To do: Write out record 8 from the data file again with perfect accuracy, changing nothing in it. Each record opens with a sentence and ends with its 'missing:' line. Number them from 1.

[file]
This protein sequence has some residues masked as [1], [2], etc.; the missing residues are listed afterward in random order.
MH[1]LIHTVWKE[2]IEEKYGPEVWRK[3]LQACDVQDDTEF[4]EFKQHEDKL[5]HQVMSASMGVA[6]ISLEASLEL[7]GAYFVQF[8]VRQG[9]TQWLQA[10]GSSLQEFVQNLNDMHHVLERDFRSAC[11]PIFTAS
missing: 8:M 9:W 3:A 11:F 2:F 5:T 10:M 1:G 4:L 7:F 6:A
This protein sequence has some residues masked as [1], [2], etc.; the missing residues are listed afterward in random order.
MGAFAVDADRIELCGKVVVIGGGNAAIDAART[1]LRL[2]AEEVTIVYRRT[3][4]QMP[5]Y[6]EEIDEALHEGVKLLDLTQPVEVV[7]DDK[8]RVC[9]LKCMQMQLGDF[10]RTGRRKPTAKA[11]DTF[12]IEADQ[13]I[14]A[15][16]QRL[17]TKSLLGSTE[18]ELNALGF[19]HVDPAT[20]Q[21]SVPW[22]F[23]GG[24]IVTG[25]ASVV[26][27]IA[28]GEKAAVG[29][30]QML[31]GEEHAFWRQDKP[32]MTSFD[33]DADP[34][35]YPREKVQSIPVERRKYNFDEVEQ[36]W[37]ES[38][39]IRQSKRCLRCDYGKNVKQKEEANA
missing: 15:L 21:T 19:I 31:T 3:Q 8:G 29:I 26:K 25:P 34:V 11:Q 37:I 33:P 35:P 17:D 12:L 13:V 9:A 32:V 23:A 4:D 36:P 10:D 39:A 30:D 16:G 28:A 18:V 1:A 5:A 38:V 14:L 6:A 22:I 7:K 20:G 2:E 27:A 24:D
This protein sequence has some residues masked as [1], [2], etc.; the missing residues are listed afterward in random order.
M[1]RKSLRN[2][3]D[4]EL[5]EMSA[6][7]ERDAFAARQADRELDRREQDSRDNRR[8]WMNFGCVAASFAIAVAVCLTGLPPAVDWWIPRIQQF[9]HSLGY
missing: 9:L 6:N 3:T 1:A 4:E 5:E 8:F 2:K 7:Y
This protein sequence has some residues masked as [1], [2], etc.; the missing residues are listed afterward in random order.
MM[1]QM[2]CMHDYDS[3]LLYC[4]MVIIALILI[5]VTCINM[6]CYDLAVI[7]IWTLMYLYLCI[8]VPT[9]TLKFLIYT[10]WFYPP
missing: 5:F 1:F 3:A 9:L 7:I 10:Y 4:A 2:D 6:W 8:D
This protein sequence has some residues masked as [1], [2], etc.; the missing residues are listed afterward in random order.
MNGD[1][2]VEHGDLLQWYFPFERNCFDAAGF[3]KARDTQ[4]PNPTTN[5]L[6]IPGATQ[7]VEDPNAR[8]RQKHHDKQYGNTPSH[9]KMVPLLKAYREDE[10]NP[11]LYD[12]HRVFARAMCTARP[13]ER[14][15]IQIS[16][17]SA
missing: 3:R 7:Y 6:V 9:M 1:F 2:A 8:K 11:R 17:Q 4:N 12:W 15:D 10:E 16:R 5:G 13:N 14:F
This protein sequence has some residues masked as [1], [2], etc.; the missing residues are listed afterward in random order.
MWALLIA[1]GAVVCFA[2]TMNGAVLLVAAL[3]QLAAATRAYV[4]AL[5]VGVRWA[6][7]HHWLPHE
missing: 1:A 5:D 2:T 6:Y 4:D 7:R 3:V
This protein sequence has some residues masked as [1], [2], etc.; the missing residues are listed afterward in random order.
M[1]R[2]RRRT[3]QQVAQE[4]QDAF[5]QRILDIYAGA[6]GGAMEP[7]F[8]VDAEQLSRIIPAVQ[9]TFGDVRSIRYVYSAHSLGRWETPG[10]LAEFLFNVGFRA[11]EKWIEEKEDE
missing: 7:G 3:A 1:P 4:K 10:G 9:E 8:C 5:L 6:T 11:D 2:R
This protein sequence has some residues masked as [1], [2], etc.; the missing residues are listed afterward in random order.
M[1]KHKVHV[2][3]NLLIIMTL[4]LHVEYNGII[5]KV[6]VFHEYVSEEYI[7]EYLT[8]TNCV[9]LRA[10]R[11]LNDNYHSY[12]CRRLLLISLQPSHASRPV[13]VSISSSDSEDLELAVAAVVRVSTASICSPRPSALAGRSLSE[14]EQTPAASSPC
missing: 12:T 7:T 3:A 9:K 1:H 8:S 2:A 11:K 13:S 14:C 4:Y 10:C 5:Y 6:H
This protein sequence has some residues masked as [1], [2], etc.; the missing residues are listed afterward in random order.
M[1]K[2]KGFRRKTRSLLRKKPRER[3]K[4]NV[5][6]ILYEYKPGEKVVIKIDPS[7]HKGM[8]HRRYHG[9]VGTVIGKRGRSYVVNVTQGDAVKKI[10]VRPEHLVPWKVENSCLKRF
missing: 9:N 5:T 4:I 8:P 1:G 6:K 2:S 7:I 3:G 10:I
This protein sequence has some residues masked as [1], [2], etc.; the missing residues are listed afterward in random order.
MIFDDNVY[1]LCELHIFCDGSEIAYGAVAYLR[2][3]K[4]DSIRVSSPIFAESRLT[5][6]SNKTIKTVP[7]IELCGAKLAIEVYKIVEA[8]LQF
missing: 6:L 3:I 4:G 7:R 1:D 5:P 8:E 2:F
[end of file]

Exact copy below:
This protein sequence has some residues masked as [1], [2], etc.; the missing residues are listed afterward in random order.
M[1]KHKVHV[2][3]NLLIIMTL[4]LHVEYNGII[5]KV[6]VFHEYVSEEYI[7]EYLT[8]TNCV[9]LRA[10]R[11]LNDNYHSY[12]CRRLLLISLQPSHASRPV[13]VSISSSDSEDLELAVAAVVRVSTASICSPRPSALAGRSLSE[14]EQTPAASSPC
missing: 12:T 7:T 3:A 9:K 1:H 8:S 2:A 11:K 13:S 14:C 4:Y 10:C 5:Y 6:H